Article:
What It's Like to Face Each Day With Rare Disease
The day I got a diagnosis for my rare disease I cried tears of joy, because I felt acknowledged for the first time; little did I know that the journey that was about to follow would be filled with chronic pain, disability, and the weirdest symptoms. If I had known maybe I wouldn’t have fought so hard for a diagnosis….
This is what can happen when you get diagnosed with a rare disease and there are no proper treatments, and a cure hasn’t been found yet. You don’t get treated properly, because the reality is, no one grants money for research for the 5,000 people worldwide who live with the disease. You are left with your pain and sympathy from others at best. You fall into the poor her category, but if anyone took the time to understand how complicated the disease is and how it can slap you in the face from one day to the next, they would know you are not looking for sympathy but support, and a shoulder to cry on.
No one will ever understand the pain you are going through. No one will understand how strong your body can become with uncontrollable stiffness attacks that bend you in all kinds of ways that you never thought were even possible. No one understands how much it hurts when even the smallest muscle groups keep spasming and shaking, and all the aftermath that comes with it.
The worst part is that your first line of oral treatment is benzodiazepine and opioids for the pain, and instead of having doctors trying to help you, their concerns are about addiction and not your quality of life. But what can you do when these are the medication that you need. Yes, you may become physically dependent on these, but not mentally. As long as symptoms and pain remain, a mental addiction is the least of your problems, and unfortunately you do not have an alternative to these medicines. There is only so much pain and suffering one can take and because of pure ignorance and lack of interest — me, a bubbly personality that advocates for herself and my disease, feels like my world has become so small. I should be the one deciding if I would rather have 10 years with a better quality of life or if I want to live miserably and preserve my brain every doctor is so worried about. It should be my choice.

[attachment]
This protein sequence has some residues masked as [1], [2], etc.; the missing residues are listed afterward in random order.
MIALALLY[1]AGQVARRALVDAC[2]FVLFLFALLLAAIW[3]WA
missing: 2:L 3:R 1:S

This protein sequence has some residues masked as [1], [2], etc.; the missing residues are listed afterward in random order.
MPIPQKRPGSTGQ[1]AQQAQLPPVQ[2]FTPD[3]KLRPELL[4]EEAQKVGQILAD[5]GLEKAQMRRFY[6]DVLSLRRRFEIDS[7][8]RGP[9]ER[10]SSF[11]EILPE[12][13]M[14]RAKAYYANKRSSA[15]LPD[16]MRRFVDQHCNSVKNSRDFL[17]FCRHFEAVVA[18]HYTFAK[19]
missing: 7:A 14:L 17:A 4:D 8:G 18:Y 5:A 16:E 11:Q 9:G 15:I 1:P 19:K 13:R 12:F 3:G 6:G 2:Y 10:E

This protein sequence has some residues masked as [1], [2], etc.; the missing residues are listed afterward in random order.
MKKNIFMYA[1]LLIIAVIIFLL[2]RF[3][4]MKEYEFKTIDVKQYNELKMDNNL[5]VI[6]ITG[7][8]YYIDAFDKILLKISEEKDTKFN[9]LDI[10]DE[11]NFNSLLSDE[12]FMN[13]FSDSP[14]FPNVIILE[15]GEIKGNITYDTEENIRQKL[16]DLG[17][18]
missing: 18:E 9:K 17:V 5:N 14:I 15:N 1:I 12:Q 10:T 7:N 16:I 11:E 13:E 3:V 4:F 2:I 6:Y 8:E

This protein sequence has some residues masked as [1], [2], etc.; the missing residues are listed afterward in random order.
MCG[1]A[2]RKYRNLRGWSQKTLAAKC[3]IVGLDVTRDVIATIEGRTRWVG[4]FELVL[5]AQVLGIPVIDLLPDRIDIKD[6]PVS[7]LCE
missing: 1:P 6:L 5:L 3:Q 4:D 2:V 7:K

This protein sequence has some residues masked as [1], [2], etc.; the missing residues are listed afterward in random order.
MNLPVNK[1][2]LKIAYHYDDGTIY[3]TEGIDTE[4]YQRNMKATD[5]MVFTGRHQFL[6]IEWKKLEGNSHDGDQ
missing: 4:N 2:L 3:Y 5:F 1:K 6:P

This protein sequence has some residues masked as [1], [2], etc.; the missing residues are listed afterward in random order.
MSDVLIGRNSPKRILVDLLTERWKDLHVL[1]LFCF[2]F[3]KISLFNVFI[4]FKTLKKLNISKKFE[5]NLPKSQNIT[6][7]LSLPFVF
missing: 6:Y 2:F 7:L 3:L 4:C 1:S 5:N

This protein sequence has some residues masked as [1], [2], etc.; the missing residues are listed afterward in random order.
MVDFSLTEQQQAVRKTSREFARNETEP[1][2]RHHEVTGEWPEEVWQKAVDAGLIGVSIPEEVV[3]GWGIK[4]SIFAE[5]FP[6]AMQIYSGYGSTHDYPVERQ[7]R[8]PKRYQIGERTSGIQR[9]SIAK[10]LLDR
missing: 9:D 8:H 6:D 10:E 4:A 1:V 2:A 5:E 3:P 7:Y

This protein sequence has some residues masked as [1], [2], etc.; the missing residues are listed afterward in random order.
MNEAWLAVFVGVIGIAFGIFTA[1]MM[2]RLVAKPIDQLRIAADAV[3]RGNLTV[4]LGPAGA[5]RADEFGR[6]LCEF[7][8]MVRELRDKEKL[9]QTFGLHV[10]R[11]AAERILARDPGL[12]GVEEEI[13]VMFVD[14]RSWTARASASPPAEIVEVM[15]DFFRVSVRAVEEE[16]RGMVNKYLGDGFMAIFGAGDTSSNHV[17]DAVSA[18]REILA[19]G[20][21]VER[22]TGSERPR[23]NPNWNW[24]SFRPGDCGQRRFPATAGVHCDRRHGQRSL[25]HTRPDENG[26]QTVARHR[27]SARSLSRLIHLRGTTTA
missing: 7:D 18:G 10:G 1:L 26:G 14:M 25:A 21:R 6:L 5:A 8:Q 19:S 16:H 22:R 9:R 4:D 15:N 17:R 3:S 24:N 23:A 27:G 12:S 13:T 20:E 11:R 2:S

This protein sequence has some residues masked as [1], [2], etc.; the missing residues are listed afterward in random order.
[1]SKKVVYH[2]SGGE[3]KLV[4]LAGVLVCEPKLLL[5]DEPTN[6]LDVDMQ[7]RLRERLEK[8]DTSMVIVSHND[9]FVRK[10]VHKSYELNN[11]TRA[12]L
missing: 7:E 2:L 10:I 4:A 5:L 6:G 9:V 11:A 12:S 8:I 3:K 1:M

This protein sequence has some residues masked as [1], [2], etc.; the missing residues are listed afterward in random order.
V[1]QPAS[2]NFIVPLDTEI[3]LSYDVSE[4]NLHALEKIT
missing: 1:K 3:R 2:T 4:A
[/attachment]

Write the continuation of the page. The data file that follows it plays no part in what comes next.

Today I want to scream and shout and cry, but I can’t because I am strong for everyone around me. I feel that even some of the people who know me don’t even understand what I am going through, the daily battles, and the fears of the future.
Stiff person syndrome, like many rare diseases, is often called a silent disease. Eventually you end up retreating from life, and your true spirit slowly dies. I get told to stop using that phrase “if you can’t dance something is wrong” — but I realize that no one truly understands what that phrase means to me. They don’t know how much music and dancing were a part of my life, they don’t understand what it is to lose that.
I want to be able to show my reality. But of course, regardless of what I do, it will be hard for others to understand… Because how can they? How does one handle all of that? How does one live life and wake up every morning to face another day scared of what could happen next?
Today I still want to be strong. The ignorance I face, the people who only remember me because they see my advocacy page, shows me I need to be strong for me and no one else.
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